The Civil Rights Movement In Harper Lee's To Kill A Mockingbird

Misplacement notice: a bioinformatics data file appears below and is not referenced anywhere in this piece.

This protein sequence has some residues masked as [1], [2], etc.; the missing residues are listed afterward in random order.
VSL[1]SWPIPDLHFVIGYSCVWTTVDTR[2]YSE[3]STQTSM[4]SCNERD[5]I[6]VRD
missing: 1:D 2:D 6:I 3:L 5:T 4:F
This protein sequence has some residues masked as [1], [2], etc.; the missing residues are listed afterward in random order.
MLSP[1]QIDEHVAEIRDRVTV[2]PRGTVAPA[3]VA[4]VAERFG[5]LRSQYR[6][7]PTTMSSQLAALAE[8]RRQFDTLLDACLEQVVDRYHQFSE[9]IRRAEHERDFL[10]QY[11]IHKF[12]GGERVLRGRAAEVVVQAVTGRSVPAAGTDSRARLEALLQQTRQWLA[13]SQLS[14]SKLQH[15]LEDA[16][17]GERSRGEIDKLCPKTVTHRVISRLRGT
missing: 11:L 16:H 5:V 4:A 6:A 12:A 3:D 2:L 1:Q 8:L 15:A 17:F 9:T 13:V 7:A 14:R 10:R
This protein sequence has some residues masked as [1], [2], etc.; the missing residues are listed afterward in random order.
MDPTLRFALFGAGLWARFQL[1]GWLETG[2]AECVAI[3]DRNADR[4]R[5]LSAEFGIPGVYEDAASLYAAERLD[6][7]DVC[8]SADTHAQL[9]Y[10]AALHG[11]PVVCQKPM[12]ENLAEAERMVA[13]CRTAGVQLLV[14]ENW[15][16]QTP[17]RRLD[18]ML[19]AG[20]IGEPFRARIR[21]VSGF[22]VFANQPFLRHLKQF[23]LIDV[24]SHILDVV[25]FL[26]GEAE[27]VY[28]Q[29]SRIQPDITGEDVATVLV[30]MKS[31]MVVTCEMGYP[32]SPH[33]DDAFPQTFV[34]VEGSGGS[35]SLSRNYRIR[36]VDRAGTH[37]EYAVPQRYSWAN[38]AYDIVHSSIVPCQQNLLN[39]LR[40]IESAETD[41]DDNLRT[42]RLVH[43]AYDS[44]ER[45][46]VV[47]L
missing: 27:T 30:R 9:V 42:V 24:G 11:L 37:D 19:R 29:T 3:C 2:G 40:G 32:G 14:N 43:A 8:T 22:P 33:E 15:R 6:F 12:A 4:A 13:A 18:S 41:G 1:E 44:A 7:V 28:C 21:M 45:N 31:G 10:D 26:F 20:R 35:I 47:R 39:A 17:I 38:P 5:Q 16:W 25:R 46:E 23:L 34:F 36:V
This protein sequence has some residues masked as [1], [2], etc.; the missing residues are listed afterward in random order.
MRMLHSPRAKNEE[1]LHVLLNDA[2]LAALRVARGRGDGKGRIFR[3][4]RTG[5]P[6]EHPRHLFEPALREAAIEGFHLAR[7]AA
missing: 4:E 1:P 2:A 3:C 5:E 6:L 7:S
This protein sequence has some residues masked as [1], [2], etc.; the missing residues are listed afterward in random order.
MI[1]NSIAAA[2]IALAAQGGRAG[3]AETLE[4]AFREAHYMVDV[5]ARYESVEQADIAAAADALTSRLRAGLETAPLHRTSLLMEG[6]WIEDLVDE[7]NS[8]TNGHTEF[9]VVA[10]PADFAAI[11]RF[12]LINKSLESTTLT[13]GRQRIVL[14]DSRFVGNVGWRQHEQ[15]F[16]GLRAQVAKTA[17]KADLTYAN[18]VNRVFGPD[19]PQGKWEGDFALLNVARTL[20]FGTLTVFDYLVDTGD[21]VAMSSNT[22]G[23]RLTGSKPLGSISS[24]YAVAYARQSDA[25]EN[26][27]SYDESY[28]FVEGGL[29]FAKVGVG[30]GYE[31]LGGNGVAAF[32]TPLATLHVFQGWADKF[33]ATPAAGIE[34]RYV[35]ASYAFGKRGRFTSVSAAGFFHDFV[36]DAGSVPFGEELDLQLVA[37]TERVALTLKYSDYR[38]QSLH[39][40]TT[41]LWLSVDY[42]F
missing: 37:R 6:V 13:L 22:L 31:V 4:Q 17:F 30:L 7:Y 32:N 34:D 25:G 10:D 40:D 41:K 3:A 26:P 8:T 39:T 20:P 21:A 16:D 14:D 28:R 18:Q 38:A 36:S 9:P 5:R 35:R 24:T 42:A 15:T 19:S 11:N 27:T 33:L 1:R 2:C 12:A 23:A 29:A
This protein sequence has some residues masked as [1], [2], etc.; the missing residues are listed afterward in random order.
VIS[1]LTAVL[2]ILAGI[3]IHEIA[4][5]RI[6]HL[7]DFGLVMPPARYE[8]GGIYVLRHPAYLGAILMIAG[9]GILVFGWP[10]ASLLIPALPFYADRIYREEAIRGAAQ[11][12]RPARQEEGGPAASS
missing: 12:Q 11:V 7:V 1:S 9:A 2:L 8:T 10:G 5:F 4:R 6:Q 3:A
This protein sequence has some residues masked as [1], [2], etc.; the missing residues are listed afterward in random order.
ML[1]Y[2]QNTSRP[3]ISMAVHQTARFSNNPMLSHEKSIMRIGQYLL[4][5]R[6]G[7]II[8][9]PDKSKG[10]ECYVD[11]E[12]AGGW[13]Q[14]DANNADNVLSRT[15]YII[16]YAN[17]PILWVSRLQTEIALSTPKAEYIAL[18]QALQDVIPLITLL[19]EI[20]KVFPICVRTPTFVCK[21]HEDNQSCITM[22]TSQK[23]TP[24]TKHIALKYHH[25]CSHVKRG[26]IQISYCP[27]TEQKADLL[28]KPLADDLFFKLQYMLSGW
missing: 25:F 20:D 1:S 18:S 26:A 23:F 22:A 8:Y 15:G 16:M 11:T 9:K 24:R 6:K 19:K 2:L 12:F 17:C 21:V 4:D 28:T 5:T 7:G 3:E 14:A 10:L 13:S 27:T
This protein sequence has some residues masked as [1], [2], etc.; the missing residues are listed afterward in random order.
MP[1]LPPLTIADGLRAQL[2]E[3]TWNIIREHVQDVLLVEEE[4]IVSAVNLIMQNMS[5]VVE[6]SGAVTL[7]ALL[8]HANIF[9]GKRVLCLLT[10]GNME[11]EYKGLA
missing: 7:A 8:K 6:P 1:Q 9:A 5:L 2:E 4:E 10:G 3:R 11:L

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Although the novel, To Kill a Mockingbird, took place in the 1930s, it ties closely into the Civil Rights Movement. This novel displayed the obvious superiority whites had over blacks. It took place during a time when colored people faced discrimination, prejudice, and racism. When the book was published in the 1960s, it made whites furious, resulting in a lot of controversy. Harper Lee had a goal when writing, she wanted to show the relation between actual events that happened during the civil rights and incorporate it into her own novel to show how cruel colored people were treated, specifically when whites accused blacks of doing sinful acts. Harper Lee’s purpose was to show that race doesn’t define anything. In the novel, Miss Maudie says, “Mockingbirds don’t do one thing but make music for us to enjoy. They don’t eat up people’s gardens, don’t nest in corncribs, they don’t do one thing but sing their hearts out for us. That’s why it’s a sin to kill a mockingbird.” (90). Mockingbirds symbolize innocence, they don’t harm nor are they evil, same as most blacks that were falsely judged during that time. In addition, Lee wanted people to realize that color aside, they’re all human, “I cry about the hell white people give colored folks, without even stopping to think that they’re people, too.” (201). She stressed the idea that if all differences were pushed away then in the end they are all the same, they are all people, no one is above one another. During the trial,
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